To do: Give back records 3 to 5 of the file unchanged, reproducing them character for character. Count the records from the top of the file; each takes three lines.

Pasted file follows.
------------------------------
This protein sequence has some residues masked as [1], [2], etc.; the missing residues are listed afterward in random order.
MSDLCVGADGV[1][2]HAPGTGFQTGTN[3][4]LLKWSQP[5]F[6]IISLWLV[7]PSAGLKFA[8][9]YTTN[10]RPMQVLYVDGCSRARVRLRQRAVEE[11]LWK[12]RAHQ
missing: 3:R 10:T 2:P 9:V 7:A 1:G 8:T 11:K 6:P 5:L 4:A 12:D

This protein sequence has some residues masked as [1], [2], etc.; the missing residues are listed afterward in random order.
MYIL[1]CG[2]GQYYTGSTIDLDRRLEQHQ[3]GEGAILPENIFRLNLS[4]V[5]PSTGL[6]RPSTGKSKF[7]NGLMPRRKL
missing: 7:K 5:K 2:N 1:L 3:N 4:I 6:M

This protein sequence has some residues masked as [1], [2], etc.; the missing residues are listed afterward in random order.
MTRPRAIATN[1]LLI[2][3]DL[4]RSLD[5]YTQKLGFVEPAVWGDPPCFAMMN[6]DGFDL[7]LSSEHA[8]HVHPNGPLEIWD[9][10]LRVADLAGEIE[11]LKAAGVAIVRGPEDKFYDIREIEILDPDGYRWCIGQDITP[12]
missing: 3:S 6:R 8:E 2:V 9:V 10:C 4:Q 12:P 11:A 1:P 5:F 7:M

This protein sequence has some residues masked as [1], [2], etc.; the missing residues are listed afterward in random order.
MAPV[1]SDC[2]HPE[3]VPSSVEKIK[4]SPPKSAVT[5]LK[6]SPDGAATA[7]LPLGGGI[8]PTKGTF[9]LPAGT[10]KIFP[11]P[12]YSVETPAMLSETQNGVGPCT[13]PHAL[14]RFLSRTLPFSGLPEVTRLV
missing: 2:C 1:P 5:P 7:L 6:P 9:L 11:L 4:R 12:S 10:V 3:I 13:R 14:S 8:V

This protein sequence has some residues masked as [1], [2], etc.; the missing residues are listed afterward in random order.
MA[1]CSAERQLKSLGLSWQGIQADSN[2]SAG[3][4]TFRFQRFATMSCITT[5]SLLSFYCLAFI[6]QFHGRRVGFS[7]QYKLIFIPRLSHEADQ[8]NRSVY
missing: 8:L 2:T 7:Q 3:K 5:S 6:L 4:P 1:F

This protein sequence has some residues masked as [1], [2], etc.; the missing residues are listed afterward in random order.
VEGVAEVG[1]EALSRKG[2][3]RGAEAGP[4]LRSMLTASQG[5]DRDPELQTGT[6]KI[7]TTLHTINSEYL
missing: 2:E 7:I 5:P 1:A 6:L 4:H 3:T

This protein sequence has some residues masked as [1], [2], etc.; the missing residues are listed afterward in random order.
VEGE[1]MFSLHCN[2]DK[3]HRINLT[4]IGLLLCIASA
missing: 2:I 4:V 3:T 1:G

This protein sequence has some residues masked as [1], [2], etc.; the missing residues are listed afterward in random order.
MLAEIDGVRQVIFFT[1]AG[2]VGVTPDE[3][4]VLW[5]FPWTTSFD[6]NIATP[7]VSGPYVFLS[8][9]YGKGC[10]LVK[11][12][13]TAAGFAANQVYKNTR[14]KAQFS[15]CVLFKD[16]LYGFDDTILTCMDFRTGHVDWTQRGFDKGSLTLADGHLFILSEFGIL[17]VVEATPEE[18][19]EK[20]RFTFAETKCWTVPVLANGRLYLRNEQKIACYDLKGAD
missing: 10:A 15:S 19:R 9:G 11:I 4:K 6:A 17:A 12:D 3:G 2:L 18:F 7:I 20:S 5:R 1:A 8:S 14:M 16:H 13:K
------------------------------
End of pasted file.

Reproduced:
This protein sequence has some residues masked as [1], [2], etc.; the missing residues are listed afterward in random order.
MTRPRAIATN[1]LLI[2][3]DL[4]RSLD[5]YTQKLGFVEPAVWGDPPCFAMMN[6]DGFDL[7]LSSEHA[8]HVHPNGPLEIWD[9][10]LRVADLAGEIE[11]LKAAGVAIVRGPEDKFYDIREIEILDPDGYRWCIGQDITP[12]
missing: 3:S 6:R 8:E 2:V 9:V 10:C 4:Q 12:P 11:A 1:P 5:F 7:M

This protein sequence has some residues masked as [1], [2], etc.; the missing residues are listed afterward in random order.
MAPV[1]SDC[2]HPE[3]VPSSVEKIK[4]SPPKSAVT[5]LK[6]SPDGAATA[7]LPLGGGI[8]PTKGTF[9]LPAGT[10]KIFP[11]P[12]YSVETPAMLSETQNGVGPCT[13]PHAL[14]RFLSRTLPFSGLPEVTRLV
missing: 2:C 1:P 5:P 7:L 6:P 9:L 11:L 4:R 12:S 10:V 3:I 13:R 14:S 8:V

This protein sequence has some residues masked as [1], [2], etc.; the missing residues are listed afterward in random order.
MA[1]CSAERQLKSLGLSWQGIQADSN[2]SAG[3][4]TFRFQRFATMSCITT[5]SLLSFYCLAFI[6]QFHGRRVGFS[7]QYKLIFIPRLSHEADQ[8]NRSVY
missing: 8:L 2:T 7:Q 3:K 5:S 6:L 4:P 1:F